I hate days like this because I worry about what damage I'm doing to my body with these numbers.  And it's not just the persistent highs, it's the bouncing from low-normal-low-normal-high etc.  I notice that my body takes time to get used to "normal" and having days like this (sick days, stress days, Snickers days) makes me feel like I'm starting all over. 

I think next time, I'll just reward myself with a diet soda.  =( 

5 comments:

  1. Dude! We are having similar problems. I hate it when the Dexcom wants to compromise with you when it's waaaay off. I also get quite annoyed being woken up for no-I'm-actually-not lows. Oh, Dexcom.

    Although I'm sorry to hear that this is happening to you, I'm secretly a little bit relieved that I'm not the only one. :)

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  2. My body takes time to settle into normal, too - I call it diabetic detoxing. After a day or two of glucoastering, all of a sudden random foods make me spike and I have mid-grade not awesomes (like, 140s and 150s) that are awfully sticky and hard to get rid of.

    My CDE also said that a low will eff your numbers for the rest of the day. I'd always wondered why she was so super aggressive about my lows when I was logging, and she said if a low will basically make the numbers for the rest of the day completely useless for patterns. I've been watching since she said it, and yep. That's the case. Darned liver.

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  3. I'm having a similar "false alarm" experience and have the burnt test strips to prove it! It started with the sensor I put in last Wednesday and it's been fun fest of inaccurate "LOW" alarms ever since, all varieties, small (< 70 mg/dl), medium (< 55 mg/dl) and large (< 39 mg/dl). I was blaming the sensor location but maybe it was a bad lot? Mine was lot #5009871. I'd be curious to see if yours (and anyone else's) was the same. Probably I should yank the sensor and put a new one in, but yeah, that would be too logical. I bet the cost of the extra strips has outweighed the sensor cost by now!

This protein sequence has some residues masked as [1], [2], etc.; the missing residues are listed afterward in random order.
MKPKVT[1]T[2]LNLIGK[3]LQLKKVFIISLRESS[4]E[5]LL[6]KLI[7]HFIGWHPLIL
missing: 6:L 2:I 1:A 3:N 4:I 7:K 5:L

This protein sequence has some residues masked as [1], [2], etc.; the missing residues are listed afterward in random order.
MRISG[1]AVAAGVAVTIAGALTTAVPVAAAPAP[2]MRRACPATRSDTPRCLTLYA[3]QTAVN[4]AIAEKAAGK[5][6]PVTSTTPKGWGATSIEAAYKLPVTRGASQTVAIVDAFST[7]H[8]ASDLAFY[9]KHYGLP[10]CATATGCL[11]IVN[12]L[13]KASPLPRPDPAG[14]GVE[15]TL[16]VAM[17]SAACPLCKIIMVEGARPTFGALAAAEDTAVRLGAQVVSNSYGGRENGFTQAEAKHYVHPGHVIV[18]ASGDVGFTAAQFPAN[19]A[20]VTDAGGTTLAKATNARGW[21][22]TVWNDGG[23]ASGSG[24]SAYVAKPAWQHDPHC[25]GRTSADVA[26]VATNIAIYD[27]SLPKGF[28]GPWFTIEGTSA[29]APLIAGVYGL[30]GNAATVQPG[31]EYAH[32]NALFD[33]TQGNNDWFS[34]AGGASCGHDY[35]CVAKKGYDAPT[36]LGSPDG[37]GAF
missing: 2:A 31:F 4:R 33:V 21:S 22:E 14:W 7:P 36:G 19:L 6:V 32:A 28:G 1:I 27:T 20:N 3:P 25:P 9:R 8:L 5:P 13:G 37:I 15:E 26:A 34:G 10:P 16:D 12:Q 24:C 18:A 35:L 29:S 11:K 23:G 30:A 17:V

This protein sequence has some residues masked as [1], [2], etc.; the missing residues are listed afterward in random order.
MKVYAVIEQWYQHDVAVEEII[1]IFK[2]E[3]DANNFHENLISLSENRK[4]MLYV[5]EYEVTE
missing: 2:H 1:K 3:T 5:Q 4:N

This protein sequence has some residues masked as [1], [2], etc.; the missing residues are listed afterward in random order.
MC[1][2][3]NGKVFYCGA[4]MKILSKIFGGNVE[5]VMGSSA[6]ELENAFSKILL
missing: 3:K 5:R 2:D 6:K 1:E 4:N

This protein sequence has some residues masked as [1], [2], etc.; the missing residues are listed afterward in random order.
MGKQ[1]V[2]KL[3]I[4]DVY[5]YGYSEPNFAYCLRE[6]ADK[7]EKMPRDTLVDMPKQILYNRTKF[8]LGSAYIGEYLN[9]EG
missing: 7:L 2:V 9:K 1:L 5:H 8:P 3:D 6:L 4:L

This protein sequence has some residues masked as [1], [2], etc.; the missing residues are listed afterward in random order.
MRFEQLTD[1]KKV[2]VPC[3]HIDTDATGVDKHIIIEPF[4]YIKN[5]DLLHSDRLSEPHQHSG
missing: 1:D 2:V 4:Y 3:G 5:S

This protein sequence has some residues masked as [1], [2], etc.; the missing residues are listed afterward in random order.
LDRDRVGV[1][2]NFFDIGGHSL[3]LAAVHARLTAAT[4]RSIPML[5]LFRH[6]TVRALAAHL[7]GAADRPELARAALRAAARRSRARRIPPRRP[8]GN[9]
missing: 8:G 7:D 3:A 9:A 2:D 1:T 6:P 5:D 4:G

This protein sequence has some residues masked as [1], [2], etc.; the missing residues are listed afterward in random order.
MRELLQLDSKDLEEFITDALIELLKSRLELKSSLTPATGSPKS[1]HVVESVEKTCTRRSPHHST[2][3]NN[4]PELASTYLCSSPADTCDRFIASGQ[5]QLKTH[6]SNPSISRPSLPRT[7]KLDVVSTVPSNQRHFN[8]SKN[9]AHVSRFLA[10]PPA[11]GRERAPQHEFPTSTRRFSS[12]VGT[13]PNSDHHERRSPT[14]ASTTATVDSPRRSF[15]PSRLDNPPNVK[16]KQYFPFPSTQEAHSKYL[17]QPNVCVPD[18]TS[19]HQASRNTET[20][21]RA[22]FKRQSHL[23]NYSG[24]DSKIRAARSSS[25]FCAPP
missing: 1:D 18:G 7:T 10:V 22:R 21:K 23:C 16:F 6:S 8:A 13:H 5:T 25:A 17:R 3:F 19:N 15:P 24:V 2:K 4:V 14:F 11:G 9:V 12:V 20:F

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  4. Fiona, I have been having a similar issue with this pack (I'm not quite sure which lot it is), but it's been giving me false low alarms especially at night. I actually had to call Dexcom and replace the first sensor because it kept giving me ERR1 on the 6th day. This one is a little more accurate so far, but it's only on 4.

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  5. I'm on Day 8 with this one. It got to the point I actually had a conversation with Mr. Gaeta (my Dexcom) about the boy who cried wolf. Out loud.

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DISCLAIMER: I am not a doctor, nurse, certified diabetes educator (CDE) or any medical professional of any kind. (But I did stay at a Holiday Inn Express!) Therefore, please do not use any of my postings as medical fact. I am simply a blogger expressing my highs and lows (pun intended) with diabetes. For changes in your medication, exercise regiment, or diet please consult a qualified physician.

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My name is Holly and I live in north Alabama with my hubby, two cats, and a dog.